Flake sides with Donors over Arizonans in latest Health Care Battle

As editorials across the state condemn Senator Flake for supporting the toxic Graham-Cassidy-Heller health care plan -- which will spike costs, guts coverage for pre-existing conditions, “has a significant negative impact on those living in Arizona,” and is opposed by major patient advocacy organizations like the AARP and the American Medical Association -- reporting from the New York Times reveals why Republicans like Flake are advancing this bill: appeasing their political donors. In response, today Arizona Democratic Party Executive Director Herschel Fink released the following statement:

“Now we know why Senator Flake has been pushing forward with his toxic health care bill, despite the expensive and harmful impacts: Flake is putting his political donors and self-serving agenda over hardworking Arizonans. Senator Flake’s plan spikes costs, slashes Arizona’s Medicaid program, and imposes an age tax on older Americans – and he’s even admitted his bill would jeopardize coverage for pre-existing conditions. His support for this plan is the latest demonstration that he puts his own political interests over Arizona’s families, and voters will hold him accountable in 2018.”

 

IN CASE YOU MISSED IT

Arizona Daily Star: Star Opinion: Flake should listen to McCain and oppose bad GOP health-care bill

By Sarah Garrecht Gassen

September 23, 3017

 

Key Points:

  • “As if it needed to be made any clearer, the latest push by Republicans to repeal the Affordable Care Act underlines how party loyalty takes precedence over the welfare of millions of Americans.”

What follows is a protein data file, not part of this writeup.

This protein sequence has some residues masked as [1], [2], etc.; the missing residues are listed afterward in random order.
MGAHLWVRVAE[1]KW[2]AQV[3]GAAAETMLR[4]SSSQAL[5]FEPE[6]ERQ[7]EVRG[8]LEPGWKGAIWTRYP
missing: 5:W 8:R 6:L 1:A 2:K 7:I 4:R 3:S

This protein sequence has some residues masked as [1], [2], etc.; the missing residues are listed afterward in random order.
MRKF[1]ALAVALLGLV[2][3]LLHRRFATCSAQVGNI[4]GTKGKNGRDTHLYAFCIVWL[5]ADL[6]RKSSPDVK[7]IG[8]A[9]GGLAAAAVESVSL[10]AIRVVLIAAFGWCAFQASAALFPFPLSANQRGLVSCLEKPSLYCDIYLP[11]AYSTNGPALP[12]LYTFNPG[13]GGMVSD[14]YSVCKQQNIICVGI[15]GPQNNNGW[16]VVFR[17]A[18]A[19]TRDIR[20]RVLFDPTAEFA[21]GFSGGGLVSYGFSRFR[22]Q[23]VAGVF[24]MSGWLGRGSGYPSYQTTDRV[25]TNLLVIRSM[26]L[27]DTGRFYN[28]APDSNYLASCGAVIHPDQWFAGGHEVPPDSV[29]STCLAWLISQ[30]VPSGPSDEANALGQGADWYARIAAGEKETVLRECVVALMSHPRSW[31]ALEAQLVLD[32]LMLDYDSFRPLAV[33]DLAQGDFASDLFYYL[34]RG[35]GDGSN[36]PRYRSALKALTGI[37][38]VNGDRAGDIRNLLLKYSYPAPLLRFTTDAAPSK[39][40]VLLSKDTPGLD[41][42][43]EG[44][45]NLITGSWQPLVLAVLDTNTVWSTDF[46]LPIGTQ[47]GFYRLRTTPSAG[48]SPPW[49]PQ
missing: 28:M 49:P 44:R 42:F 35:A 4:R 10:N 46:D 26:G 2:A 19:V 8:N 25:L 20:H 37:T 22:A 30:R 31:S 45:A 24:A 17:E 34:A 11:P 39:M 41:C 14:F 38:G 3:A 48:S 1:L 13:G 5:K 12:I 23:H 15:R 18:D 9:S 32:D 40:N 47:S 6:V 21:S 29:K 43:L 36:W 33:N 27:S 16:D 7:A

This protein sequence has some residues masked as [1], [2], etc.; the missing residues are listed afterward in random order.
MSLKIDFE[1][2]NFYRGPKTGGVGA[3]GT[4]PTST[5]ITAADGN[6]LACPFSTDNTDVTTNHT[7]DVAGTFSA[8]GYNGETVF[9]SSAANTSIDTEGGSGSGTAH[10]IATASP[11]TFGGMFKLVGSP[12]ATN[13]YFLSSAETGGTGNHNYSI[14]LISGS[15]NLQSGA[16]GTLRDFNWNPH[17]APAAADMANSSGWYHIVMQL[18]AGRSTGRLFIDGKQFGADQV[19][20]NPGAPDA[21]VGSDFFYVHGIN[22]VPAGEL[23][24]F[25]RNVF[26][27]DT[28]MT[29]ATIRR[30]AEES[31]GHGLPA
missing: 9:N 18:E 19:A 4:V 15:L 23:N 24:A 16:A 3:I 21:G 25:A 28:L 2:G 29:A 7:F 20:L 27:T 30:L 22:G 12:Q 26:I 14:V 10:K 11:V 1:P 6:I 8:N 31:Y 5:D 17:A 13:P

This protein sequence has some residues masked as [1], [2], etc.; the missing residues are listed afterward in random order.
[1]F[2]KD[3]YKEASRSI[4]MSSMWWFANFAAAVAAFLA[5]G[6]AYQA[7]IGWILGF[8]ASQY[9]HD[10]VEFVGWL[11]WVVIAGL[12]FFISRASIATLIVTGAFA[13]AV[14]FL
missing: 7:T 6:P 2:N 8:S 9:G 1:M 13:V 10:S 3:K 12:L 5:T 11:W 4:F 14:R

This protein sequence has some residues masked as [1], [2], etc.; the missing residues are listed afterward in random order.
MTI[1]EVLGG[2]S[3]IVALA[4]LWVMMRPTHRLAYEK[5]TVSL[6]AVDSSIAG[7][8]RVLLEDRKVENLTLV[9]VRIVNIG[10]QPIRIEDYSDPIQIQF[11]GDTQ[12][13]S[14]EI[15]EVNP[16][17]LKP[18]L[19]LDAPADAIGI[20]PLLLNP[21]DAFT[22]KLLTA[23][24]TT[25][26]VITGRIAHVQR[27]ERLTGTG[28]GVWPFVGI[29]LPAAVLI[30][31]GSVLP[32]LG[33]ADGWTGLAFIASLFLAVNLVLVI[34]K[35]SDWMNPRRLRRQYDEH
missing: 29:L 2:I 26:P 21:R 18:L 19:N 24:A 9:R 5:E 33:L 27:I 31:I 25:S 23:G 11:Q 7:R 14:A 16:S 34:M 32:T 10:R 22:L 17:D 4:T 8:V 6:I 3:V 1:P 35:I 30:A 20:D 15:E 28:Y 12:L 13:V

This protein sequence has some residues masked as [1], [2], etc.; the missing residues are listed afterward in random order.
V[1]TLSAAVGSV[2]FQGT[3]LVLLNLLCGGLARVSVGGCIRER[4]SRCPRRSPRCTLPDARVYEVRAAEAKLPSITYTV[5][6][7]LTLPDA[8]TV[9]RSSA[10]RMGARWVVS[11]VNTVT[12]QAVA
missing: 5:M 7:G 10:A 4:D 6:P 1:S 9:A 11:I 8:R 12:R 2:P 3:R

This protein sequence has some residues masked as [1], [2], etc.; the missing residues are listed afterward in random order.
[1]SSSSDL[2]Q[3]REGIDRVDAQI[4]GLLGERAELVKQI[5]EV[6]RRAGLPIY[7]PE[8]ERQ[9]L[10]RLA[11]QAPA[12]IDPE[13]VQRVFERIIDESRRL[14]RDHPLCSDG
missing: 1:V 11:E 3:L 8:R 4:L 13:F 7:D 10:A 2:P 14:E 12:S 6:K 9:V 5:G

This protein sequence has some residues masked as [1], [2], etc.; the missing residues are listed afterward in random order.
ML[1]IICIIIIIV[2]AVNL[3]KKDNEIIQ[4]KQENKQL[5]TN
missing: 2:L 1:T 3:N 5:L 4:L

• “The Cassidy-Graham bill… follows in the footsteps of previous half-baked legislation designed to eliminate the ACA. Also distressingly similar is the rush by GOP lawmakers to support a bill under a deadline that precludes any debate, compromise or even a clear idea of how much it would cost or if it would help or hurt.”

  • “In opposing the bill, Sen. John McCain has once again set himself apart in the small group of GOP legislators who are willing to vote their principles. We urge Sen. Jeff Flake… to follow his example.

  • “As Sen. McCain pointed out in his statement declaring he couldn’t vote for the legislation in good conscience, ‘I believe we could do better working together, Republicans and Democrats, and have not yet really tried.’ We agree. It’s time to try.”

Read the full article here.

 

Arizona Daily Star: Steller: Obamacare repeal seeks to solve a political problem

By Tim Steller

September 24, 2017

Key Points:

  • Graham-Cassidy-Heller “seems to be a political solution to a health-care problem. But it actually is a health-care solution to a political problem. The fundamental political problem that the bill tries to solve: Republican elected officials have voted and promised for years to repeal and replace the Affordable Care Act.”

  • “Now that they have control of all the branches of government, GOP supporters are understandably frustrated that the party has been unable to do what was so easily promised over the last seven years. Their donors are threatening to withhold massive campaign funds, and the president has lashed them for their failures.”

  • “It’s not so surprising [these efforts] failed, though, when you look at these efforts as merely solving a political problem. Graham-Cassidy is in essence a flailing, last-ditch effort to salvage a ‘win’ for the party and the president, not a considered effort to reform the health-care sector.”

  • “To grasp that, first recall that the urgency of passing these bills quickly, without any substantial hearings or amendments, comes from a political necessity… These are… ideas that Sen. Jeff Flake deeply embraced in his book, ‘Conscience of a Conservative,’ but then dispensed when it came to a real-life test — these efforts to repeal the Affordable Care Act by a majority-only vote.”